night of August 10 my infantry occupied a line stretching from
Clifton to Berryville, with Merritt's cavalry at White Post and
Lowell's at Summit Point. The enemy, as stated before, moved at the
same time from Bunker Hill and vicinity, and stretched his line from
where the Winchester and Potomac railroad crosses Opequon Creek to
the point at which the Berryville and Winchester pike crosses the
same stream, thus occupying the west bank to cover Winchester.

On the morning of the 11th the Sixth Corps was ordered to move across
the country toward the junction of the Berryville-Winchester pike and
the Opequon, and to take the crossing and hold it, Dwight's division
being directed to move through Berryville on the White Post road for
a mile, then file to the right by heads of regiments at deploying
distances, and carry the crossing of Opequon Creek at a ford about
three-fourths of a mile from the left of the Sixth Corps, while Crook
was instructed to move out on the White Post road, a mile and a half
beyond Berryville, then head to the right and secure the ford about a
mile to the left of Dwight; Torbert's orders were to push Merritt's
division up the Millwood pike toward Winchester, attack any force he
might run against, and ascertain the movements of the Confederate
army; and lastly, Lowell received instructions to close in from
Summit Point on the right of the Sixth Corps.

My object in securing the fords was to further my march on Winchester
from the southeast, since, from all the information gathered during
the 10th, I still thought Early could be brought to a stand at that
point; but in this I was mistaken, as Torbert's reconnoissance
proved, for on the morning of the 11th, when Merritt had driven the
Confederate cavalry, then covering the Millwood pike west of the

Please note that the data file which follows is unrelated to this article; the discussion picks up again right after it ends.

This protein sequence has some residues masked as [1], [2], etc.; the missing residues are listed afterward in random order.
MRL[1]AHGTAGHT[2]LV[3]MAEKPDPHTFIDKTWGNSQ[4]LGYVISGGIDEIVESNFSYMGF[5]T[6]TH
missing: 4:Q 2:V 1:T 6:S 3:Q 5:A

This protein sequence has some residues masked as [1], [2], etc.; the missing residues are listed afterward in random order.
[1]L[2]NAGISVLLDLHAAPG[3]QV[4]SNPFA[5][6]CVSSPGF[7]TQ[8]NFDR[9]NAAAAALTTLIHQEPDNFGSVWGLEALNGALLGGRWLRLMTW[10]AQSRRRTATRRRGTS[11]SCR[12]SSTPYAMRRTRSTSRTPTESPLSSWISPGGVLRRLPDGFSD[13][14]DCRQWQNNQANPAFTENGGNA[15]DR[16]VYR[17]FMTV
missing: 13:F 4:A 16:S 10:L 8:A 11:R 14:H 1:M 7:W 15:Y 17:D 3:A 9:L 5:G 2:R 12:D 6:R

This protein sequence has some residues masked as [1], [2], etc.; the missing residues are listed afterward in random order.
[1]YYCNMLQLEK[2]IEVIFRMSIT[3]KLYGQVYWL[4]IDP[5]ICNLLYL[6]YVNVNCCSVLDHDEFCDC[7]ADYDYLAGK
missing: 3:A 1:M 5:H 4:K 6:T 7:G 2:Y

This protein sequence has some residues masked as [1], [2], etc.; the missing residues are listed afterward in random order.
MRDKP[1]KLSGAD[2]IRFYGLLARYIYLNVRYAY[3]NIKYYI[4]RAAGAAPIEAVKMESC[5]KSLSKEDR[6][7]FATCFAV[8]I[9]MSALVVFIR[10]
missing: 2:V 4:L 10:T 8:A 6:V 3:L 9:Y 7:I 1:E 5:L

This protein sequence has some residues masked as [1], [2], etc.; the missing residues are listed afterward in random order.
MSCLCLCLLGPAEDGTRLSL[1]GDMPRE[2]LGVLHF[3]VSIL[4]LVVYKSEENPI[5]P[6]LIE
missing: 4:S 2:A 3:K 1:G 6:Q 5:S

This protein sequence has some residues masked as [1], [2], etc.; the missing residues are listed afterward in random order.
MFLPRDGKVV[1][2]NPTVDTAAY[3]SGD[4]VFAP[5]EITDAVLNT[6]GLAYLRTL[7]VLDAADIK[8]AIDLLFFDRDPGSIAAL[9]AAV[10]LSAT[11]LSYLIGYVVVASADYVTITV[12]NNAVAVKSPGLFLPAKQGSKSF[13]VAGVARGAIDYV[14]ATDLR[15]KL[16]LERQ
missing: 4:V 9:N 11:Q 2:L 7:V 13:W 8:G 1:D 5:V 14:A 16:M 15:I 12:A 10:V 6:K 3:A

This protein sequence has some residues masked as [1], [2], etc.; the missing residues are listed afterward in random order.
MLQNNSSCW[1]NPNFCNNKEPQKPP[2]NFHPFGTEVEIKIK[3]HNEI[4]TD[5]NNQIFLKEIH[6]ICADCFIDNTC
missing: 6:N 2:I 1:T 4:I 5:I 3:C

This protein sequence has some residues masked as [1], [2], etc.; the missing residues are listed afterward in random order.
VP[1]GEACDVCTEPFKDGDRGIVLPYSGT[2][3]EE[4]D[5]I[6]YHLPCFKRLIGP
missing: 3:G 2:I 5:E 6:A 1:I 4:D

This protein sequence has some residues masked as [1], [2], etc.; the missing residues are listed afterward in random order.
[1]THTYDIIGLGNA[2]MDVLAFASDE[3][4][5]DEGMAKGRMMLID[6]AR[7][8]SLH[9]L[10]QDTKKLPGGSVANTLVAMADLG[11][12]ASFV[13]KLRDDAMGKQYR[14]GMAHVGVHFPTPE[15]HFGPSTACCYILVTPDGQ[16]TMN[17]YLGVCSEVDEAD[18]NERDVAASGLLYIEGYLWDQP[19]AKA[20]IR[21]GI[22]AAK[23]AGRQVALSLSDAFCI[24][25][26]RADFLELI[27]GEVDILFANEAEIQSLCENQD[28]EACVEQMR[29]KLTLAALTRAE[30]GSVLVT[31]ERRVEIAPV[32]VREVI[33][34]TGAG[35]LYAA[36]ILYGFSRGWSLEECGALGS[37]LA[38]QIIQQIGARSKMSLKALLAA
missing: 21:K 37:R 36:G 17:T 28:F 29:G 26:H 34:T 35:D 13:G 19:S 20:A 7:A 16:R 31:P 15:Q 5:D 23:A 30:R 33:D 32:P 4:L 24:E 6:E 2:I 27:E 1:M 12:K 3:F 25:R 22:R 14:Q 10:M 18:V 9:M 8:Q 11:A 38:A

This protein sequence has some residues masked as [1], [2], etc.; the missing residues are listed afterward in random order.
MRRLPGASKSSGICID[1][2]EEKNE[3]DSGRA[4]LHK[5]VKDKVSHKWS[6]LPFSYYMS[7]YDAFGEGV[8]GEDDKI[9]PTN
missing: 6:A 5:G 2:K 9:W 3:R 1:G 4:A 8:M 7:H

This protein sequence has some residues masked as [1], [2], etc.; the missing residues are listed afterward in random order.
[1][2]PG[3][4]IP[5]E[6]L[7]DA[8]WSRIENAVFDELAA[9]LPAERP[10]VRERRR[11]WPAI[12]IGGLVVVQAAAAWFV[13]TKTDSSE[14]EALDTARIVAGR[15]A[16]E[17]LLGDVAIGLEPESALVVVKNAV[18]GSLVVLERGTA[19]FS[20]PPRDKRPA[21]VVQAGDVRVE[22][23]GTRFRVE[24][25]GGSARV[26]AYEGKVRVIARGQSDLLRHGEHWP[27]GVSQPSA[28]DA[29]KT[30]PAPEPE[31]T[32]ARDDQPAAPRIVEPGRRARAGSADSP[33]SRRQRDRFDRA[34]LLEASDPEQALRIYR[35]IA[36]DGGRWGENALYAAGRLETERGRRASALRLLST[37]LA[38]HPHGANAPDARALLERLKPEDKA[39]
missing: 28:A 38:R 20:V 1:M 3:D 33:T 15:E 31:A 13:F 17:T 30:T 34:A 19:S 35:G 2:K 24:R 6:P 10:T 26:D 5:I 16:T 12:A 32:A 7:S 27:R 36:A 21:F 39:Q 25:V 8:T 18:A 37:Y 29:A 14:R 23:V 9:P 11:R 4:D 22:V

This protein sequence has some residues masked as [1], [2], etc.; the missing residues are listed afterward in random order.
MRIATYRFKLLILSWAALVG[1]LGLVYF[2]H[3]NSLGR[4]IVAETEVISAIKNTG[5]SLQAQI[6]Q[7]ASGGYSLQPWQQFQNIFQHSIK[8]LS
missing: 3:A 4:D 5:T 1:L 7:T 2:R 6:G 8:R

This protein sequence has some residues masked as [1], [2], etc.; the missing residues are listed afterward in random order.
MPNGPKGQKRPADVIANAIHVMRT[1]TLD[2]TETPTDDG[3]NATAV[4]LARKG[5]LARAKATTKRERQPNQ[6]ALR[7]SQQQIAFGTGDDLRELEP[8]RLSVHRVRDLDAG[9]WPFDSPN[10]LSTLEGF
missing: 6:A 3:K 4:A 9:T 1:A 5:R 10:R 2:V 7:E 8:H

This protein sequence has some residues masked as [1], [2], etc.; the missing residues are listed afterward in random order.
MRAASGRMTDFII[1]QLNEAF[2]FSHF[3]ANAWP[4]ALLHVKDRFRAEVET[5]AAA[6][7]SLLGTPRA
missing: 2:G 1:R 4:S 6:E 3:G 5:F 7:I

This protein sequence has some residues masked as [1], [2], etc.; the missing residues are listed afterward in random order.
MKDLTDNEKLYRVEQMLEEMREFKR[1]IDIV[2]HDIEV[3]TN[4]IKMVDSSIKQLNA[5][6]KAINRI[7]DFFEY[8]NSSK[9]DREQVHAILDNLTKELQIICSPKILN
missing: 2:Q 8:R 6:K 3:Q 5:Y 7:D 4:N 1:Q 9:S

Opequon, off toward Kernstown, he found that their infantry and
artillery were retreating south, up the Valley pike.

As soon as this information was obtained Torbert moved quickly
through the toll-gate on the Front Royal and Winchester road to
Newtown, to strike the enemy's flank and harass him in his retreat,
Lowell following up through Winchester, on the Valley pike; Crook was
turned to the left and ordered to Stony Point, while Emory and
Wright, marching to the left also, were directed to take post on the
night of the 11th between the Millwood and Front Royal roads, within
supporting distance of Crook. Merritt meeting some of the enemy's
cavalry at the tollgate, drove it in the direction of Newtown till it
got inside the line of Gordon's division of infantry, which had been
thrown out and posted behind barricades to cover the flank of the
main force in its retreat. A portion of Merritt's cavalry attacked
this infantry and drove in its skirmish-line, and though not able to
dislodge Gordon, Merritt held the ground gained till night-fall, when
the Confederate infantry moved off under cover of darkness to Hupp's
Hill, between Strasburg and Cedar Creek.

The next morning Crook marched from Stony Point to Cedar Creek, Emory
followed with Dwight, and the cavalry moved to the same point by way
of Newtown and the Valley pike, the Sixth Corps following the
cavalry. That night Crook was in position at Cedar Creek, on the
left of the Valley pike, Emory on the right of the pike, the Sixth
Corps on the right of Emory, and the cavalry on the flanks. In the
afternoon a heavy skirmish-line had been thrown forward to the
heights on the south side of Cedar Creek, and a brisk affair with the
enemy's pickets took place, the Confederates occupying with their
main force the heights north of Strasburg. On the morning of the
13th my cavalry went out to reconnoitre toward Strasburg, on the